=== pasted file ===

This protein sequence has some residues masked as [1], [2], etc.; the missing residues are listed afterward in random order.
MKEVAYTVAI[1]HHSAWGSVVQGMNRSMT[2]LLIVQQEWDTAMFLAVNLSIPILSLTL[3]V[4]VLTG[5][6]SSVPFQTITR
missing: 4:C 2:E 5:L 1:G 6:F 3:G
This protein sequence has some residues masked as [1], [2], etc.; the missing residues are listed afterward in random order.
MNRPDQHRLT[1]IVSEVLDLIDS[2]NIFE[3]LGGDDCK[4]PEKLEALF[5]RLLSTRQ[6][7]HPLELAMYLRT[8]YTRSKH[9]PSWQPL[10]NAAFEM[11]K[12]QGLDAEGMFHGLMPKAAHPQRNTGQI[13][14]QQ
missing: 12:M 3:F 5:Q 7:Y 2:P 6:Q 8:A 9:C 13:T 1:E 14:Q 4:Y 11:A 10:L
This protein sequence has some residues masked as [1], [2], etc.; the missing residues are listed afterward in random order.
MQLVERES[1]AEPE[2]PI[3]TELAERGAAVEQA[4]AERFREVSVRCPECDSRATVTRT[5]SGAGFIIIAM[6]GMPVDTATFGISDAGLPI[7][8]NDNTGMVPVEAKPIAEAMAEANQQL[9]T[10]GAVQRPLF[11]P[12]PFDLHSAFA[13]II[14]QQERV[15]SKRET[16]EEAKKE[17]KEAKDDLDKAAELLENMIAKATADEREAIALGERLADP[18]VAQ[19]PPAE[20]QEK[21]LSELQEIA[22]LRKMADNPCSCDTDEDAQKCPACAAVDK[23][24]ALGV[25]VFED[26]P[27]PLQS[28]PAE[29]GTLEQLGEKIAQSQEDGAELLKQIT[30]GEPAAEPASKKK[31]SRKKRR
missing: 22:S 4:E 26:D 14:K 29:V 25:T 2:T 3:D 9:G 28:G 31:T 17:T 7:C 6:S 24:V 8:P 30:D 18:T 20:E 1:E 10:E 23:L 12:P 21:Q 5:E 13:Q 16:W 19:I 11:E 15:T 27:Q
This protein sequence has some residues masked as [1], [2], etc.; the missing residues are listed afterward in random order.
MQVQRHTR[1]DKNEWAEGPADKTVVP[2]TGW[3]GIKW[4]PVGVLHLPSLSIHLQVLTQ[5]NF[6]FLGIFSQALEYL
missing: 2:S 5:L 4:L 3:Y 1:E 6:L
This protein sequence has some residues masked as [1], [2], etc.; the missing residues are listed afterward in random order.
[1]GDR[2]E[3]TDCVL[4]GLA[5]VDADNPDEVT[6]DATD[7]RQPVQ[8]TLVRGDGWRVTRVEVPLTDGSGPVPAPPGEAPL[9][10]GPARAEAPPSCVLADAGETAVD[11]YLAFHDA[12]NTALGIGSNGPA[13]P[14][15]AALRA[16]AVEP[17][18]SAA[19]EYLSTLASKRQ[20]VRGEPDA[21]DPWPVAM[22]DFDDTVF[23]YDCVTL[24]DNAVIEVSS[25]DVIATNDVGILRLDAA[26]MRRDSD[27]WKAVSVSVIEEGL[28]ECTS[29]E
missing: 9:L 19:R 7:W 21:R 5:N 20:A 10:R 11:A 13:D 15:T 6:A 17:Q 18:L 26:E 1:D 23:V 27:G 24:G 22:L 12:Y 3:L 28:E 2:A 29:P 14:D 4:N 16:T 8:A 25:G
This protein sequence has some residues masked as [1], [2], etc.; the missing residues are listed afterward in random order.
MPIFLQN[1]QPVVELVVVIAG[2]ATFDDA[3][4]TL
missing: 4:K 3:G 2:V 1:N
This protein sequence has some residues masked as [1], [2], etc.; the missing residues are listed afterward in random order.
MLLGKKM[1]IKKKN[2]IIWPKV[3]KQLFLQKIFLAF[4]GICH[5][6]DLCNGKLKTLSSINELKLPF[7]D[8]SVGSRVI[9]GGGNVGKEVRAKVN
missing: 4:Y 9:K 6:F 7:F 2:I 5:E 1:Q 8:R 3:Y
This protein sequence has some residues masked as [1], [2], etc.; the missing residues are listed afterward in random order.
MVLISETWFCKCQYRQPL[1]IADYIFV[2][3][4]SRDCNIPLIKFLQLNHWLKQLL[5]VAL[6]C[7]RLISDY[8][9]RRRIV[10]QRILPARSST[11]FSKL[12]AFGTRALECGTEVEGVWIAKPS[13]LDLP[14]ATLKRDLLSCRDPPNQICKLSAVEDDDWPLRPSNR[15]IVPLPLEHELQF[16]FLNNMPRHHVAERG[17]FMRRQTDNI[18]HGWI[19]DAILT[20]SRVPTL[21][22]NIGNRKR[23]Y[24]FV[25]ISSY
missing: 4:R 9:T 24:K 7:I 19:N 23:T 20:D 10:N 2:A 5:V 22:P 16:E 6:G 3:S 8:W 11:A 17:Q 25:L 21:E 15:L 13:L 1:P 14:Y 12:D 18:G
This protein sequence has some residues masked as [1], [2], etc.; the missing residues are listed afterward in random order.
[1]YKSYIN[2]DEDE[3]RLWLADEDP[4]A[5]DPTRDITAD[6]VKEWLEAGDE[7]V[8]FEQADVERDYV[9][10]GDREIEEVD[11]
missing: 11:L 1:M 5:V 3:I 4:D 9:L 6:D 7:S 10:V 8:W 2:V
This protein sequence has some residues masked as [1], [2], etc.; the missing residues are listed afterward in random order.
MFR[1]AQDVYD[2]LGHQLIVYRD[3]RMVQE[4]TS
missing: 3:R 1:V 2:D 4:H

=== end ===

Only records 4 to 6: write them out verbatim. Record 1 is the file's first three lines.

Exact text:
This protein sequence has some residues masked as [1], [2], etc.; the missing residues are listed afterward in random order.
MQVQRHTR[1]DKNEWAEGPADKTVVP[2]TGW[3]GIKW[4]PVGVLHLPSLSIHLQVLTQ[5]NF[6]FLGIFSQALEYL
missing: 2:S 5:L 4:L 3:Y 1:E 6:L
This protein sequence has some residues masked as [1], [2], etc.; the missing residues are listed afterward in random order.
[1]GDR[2]E[3]TDCVL[4]GLA[5]VDADNPDEVT[6]DATD[7]RQPVQ[8]TLVRGDGWRVTRVEVPLTDGSGPVPAPPGEAPL[9][10]GPARAEAPPSCVLADAGETAVD[11]YLAFHDA[12]NTALGIGSNGPA[13]P[14][15]AALRA[16]AVEP[17][18]SAA[19]EYLSTLASKRQ[20]VRGEPDA[21]DPWPVAM[22]DFDDTVF[23]YDCVTL[24]DNAVIEVSS[25]DVIATNDVGILRLDAA[26]MRRDSD[27]WKAVSVSVIEEGL[28]ECTS[29]E
missing: 9:L 19:R 7:W 21:R 5:N 20:A 10:R 11:A 13:D 15:T 6:A 17:Q 18:L 26:E 1:D 23:V 27:G 24:G 22:L 12:Y 3:L 28:E 2:A 29:P 14:D 4:N 16:T 8:A 25:G
This protein sequence has some residues masked as [1], [2], etc.; the missing residues are listed afterward in random order.
MPIFLQN[1]QPVVELVVVIAG[2]ATFDDA[3][4]TL
missing: 4:K 3:G 2:V 1:N